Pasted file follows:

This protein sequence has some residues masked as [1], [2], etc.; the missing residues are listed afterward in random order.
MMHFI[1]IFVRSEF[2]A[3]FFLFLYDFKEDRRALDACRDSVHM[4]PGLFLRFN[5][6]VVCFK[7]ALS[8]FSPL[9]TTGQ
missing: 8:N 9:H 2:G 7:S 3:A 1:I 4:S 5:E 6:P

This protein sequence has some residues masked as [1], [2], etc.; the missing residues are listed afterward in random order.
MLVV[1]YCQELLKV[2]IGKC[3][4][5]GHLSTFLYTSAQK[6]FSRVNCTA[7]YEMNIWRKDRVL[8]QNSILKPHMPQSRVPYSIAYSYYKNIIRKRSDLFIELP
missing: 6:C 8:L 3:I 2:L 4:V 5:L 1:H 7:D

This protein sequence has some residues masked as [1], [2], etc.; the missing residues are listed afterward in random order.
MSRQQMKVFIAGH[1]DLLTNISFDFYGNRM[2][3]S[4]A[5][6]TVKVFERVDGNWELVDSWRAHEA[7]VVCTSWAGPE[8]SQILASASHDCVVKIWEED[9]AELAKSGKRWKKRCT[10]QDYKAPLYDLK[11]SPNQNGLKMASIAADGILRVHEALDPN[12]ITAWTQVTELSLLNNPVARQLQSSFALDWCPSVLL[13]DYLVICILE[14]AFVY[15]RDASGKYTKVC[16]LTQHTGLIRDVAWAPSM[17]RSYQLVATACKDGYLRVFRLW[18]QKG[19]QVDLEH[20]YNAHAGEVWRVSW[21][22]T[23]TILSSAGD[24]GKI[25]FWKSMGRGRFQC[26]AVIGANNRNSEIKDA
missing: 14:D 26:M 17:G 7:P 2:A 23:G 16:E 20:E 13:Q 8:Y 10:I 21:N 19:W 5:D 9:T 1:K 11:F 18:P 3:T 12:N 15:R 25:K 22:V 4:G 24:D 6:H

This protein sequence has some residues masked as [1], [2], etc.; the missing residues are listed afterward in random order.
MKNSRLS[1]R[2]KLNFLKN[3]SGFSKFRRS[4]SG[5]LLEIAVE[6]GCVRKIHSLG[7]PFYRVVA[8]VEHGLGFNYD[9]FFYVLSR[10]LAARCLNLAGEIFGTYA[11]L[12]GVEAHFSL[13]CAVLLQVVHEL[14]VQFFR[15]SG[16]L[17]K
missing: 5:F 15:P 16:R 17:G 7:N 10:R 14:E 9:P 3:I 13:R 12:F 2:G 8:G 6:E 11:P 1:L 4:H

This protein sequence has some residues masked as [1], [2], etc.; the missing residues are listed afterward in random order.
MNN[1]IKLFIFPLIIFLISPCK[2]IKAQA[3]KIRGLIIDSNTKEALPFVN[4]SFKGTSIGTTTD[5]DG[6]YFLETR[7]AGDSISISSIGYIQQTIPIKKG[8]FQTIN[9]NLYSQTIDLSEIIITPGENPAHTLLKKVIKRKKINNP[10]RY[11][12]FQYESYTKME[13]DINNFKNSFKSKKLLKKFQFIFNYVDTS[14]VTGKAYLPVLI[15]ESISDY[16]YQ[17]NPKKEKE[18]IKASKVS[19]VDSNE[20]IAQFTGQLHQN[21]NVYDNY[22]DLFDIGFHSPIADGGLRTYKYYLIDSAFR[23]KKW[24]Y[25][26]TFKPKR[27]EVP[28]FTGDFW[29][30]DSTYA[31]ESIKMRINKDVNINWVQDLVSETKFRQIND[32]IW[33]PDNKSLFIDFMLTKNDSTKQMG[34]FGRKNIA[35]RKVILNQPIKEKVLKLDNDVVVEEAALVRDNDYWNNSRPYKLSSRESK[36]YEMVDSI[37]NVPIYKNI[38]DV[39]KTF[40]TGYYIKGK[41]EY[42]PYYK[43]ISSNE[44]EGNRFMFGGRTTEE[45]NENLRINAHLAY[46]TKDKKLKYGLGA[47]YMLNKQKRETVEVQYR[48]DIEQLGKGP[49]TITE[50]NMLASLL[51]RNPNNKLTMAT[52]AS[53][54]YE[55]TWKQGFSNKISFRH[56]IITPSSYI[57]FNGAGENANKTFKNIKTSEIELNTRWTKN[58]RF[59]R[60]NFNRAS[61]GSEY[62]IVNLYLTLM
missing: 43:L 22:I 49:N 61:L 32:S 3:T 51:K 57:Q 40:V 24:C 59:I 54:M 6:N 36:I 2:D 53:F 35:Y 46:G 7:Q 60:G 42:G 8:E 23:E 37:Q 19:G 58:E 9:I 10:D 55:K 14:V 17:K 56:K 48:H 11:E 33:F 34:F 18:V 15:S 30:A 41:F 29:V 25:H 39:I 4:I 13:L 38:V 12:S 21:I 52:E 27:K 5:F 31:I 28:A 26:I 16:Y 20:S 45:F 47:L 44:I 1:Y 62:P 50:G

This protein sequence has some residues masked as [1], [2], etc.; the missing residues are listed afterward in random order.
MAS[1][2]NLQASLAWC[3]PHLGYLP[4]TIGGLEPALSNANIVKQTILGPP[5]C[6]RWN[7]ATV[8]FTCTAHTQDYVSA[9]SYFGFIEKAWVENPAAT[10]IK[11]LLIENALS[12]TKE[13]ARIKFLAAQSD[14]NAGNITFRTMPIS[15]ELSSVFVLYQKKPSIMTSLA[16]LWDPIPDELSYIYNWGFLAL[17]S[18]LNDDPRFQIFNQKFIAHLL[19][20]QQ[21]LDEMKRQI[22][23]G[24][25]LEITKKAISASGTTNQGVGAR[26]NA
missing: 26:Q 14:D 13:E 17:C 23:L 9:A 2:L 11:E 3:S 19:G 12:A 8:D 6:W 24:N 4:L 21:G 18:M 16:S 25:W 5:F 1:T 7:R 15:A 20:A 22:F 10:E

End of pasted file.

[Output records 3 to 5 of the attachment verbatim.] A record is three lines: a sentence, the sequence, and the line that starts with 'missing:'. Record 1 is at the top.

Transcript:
This protein sequence has some residues masked as [1], [2], etc.; the missing residues are listed afterward in random order.
MSRQQMKVFIAGH[1]DLLTNISFDFYGNRM[2][3]S[4]A[5][6]TVKVFERVDGNWELVDSWRAHEA[7]VVCTSWAGPE[8]SQILASASHDCVVKIWEED[9]AELAKSGKRWKKRCT[10]QDYKAPLYDLK[11]SPNQNGLKMASIAADGILRVHEALDPN[12]ITAWTQVTELSLLNNPVARQLQSSFALDWCPSVLL[13]DYLVICILE[14]AFVY[15]RDASGKYTKVC[16]LTQHTGLIRDVAWAPSM[17]RSYQLVATACKDGYLRVFRLW[18]QKG[19]QVDLEH[20]YNAHAGEVWRVSW[21][22]T[23]TILSSAGD[24]GKI[25]FWKSMGRGRFQC[26]AVIGANNRNSEIKDA
missing: 14:D 26:M 17:G 7:P 2:A 23:G 16:E 20:E 13:Q 8:Y 10:I 21:N 19:W 5:D 9:T 1:K 11:F 18:P 3:T 12:N 15:R 25:K 22:V 4:G 24:D 6:H

This protein sequence has some residues masked as [1], [2], etc.; the missing residues are listed afterward in random order.
MKNSRLS[1]R[2]KLNFLKN[3]SGFSKFRRS[4]SG[5]LLEIAVE[6]GCVRKIHSLG[7]PFYRVVA[8]VEHGLGFNYD[9]FFYVLSR[10]LAARCLNLAGEIFGTYA[11]L[12]GVEAHFSL[13]CAVLLQVVHEL[14]VQFFR[15]SG[16]L[17]K
missing: 5:F 15:P 16:R 17:G 7:N 10:R 14:E 9:P 3:I 13:R 12:F 2:G 8:G 6:E 11:P 1:L 4:H

This protein sequence has some residues masked as [1], [2], etc.; the missing residues are listed afterward in random order.
MNN[1]IKLFIFPLIIFLISPCK[2]IKAQA[3]KIRGLIIDSNTKEALPFVN[4]SFKGTSIGTTTD[5]DG[6]YFLETR[7]AGDSISISSIGYIQQTIPIKKG[8]FQTIN[9]NLYSQTIDLSEIIITPGENPAHTLLKKVIKRKKINNP[10]RY[11][12]FQYESYTKME[13]DINNFKNSFKSKKLLKKFQFIFNYVDTS[14]VTGKAYLPVLI[15]ESISDY[16]YQ[17]NPKKEKE[18]IKASKVS[19]VDSNE[20]IAQFTGQLHQN[21]NVYDNY[22]DLFDIGFHSPIADGGLRTYKYYLIDSAFR[23]KKW[24]Y[25][26]TFKPKR[27]EVP[28]FTGDFW[29][30]DSTYA[31]ESIKMRINKDVNINWVQDLVSETKFRQIND[32]IW[33]PDNKSLFIDFMLTKNDSTKQMG[34]FGRKNIA[35]RKVILNQPIKEKVLKLDNDVVVEEAALVRDNDYWNNSRPYKLSSRESK[36]YEMVDSI[37]NVPIYKNI[38]DV[39]KTF[40]TGYYIKGK[41]EY[42]PYYK[43]ISSNE[44]EGNRFMFGGRTTEE[45]NENLRINAHLAY[46]TKDKKLKYGLGA[47]YMLNKQKRETVEVQYR[48]DIEQLGKGP[49]TITE[50]NMLASLL[51]RNPNNKLTMAT[52]AS[53][54]YE[55]TWKQGFSNKISFRH[56]IITPSSYI[57]FNGAGENANKTFKNIKTSEIELNTRWTKN[58]RF[59]R[60]NFNRAS[61]GSEY[62]IVNLYLTLM
missing: 43:L 22:I 49:N 61:L 32:S 3:T 51:K 57:Q 40:V 24:C 59:I 54:M 6:N 36:I 2:D 53:F 35:Y 46:G 7:Q 60:G 42:G 8:E 23:E 37:Q 19:G 58:E 9:I 10:D 55:K 14:V 17:K 56:K 48:H 11:E 33:F 34:F 18:V 15:S 30:A 41:F 29:V 25:H 39:I 4:I 13:L 38:V 12:S 21:I 52:E 27:K 5:F 31:I 28:A 26:I 16:Y 20:S 45:F 47:L 44:I 1:Y 62:P 50:G